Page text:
After they’ve been given the land, they leave and go to a new land. And they complain. The food’s not good enough. You gave us Velveeta when we wanted brie! Cheap Gallo when we’re deserved a Bordeaux? Lord, if you’re such a great God, you could at least raise your standards. They are dissatisfied, and what happens when they are dissatisfied? They turn on Moses and on God. Well, and so in the midst of all that covetousness, they are poisoned. Perhaps the cycle of envy, comparison, of rivalry is that poison, merely concealed in the metaphor of the serpent.
Rivalry, envy, covetousness. The illustrate our ambivalence toward limits and self-correction. Being forced to look at the serpent exposes, and hopefully inoculates us, against the poison. The urge to compare reveals a deeper anxiety that draws us in – the desire to be seen, acknowledged, and the fear of being shamed, exposed for not having any sense of self at all. The gospel says, For all who do evil hate the light and do not come to the light, so that their deeds may not be exposed.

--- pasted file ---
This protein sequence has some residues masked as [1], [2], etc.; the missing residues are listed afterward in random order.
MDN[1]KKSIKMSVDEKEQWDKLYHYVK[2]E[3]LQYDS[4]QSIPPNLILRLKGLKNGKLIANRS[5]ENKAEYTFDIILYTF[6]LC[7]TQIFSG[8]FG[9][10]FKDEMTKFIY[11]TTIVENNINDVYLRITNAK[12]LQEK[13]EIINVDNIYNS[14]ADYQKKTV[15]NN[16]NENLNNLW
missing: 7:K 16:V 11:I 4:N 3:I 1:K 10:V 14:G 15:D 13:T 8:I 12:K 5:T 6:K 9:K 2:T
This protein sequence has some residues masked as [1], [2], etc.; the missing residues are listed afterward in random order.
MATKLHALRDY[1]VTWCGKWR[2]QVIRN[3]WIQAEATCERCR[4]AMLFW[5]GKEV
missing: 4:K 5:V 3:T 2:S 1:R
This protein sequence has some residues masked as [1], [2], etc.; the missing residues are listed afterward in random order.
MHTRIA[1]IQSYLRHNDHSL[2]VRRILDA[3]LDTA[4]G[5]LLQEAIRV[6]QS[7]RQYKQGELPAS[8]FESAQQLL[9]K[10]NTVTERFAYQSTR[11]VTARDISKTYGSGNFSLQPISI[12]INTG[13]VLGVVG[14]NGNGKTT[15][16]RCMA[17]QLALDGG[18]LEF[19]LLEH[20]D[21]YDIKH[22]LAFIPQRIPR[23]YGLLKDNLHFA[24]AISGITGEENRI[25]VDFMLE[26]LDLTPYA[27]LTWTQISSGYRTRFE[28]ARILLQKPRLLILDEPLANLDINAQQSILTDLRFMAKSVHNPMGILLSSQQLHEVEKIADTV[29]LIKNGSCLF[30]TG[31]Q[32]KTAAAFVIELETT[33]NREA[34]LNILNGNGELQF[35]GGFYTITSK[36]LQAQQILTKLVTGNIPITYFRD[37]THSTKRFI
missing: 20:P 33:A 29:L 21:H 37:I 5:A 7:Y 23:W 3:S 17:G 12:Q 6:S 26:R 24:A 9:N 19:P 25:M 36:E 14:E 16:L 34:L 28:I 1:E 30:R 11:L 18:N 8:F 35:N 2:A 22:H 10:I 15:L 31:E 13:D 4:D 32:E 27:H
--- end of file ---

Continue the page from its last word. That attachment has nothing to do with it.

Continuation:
Perhaps evil is rooted in shame; and our need to cover up that which threatens to make us discardable, invisible. Like interest, shame compounds – we feel shame for not being able to control our shame. Anger substitutes for shame, but then to become ashamed that one is angry, and then further shame that one can’t control your emotions, until one’s fury is released.